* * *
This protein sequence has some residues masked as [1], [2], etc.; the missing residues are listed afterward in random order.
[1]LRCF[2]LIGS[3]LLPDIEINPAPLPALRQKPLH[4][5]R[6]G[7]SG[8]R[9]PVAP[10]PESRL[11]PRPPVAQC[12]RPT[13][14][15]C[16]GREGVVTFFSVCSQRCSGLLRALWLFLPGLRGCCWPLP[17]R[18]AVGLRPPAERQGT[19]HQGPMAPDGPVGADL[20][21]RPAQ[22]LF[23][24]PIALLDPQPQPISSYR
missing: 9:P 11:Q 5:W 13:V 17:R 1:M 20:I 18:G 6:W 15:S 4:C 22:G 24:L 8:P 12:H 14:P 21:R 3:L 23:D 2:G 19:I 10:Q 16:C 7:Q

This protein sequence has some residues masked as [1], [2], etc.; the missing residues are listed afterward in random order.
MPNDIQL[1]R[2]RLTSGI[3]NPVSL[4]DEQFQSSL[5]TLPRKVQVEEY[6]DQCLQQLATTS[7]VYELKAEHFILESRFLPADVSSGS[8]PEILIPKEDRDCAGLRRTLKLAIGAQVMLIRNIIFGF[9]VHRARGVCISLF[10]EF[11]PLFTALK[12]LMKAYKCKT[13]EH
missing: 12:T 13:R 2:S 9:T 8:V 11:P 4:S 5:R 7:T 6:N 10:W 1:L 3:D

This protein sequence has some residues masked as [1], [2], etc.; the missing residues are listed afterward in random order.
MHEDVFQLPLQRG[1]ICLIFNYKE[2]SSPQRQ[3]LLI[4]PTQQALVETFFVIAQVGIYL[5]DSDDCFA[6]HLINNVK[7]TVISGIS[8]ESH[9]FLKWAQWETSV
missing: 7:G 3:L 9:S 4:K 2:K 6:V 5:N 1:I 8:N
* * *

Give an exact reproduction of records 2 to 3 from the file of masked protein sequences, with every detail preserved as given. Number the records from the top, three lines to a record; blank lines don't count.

This protein sequence has some residues masked as [1], [2], etc.; the missing residues are listed afterward in random order.
MPNDIQL[1]R[2]RLTSGI[3]NPVSL[4]DEQFQSSL[5]TLPRKVQVEEY[6]DQCLQQLATTS[7]VYELKAEHFILESRFLPADVSSGS[8]PEILIPKEDRDCAGLRRTLKLAIGAQVMLIRNIIFGF[9]VHRARGVCISLF[10]EF[11]PLFTALK[12]LMKAYKCKT[13]EH
missing: 12:T 13:R 2:S 9:T 8:V 11:P 4:S 5:R 7:T 6:N 10:W 1:L 3:D

This protein sequence has some residues masked as [1], [2], etc.; the missing residues are listed afterward in random order.
MHEDVFQLPLQRG[1]ICLIFNYKE[2]SSPQRQ[3]LLI[4]PTQQALVETFFVIAQVGIYL[5]DSDDCFA[6]HLINNVK[7]TVISGIS[8]ESH[9]FLKWAQWETSV
missing: 7:G 3:L 9:S 4:K 2:K 6:V 5:N 1:I 8:N